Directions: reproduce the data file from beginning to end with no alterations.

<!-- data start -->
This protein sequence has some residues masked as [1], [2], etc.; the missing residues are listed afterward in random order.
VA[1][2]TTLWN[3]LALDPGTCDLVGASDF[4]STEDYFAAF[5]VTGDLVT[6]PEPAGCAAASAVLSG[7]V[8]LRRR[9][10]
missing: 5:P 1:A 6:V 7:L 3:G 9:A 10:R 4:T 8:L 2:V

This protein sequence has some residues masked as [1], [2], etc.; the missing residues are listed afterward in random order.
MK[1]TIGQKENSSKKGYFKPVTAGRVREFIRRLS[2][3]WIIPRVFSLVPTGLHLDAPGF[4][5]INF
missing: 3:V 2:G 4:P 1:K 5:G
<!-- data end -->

This protein sequence has some residues masked as [1], [2], etc.; the missing residues are listed afterward in random order.
VA[1][2]TTLWN[3]LALDPGTCDLVGASDF[4]STEDYFAAF[5]VTGDLVT[6]PEPAGCAAASAVLSG[7]V[8]LRRR[9][10]
missing: 5:P 1:A 6:V 7:L 3:G 9:A 10:R 4:T 8:L 2:V

This protein sequence has some residues masked as [1], [2], etc.; the missing residues are listed afterward in random order.
MK[1]TIGQKENSSKKGYFKPVTAGRVREFIRRLS[2][3]WIIPRVFSLVPTGLHLDAPGF[4][5]INF
missing: 3:V 2:G 4:P 1:K 5:G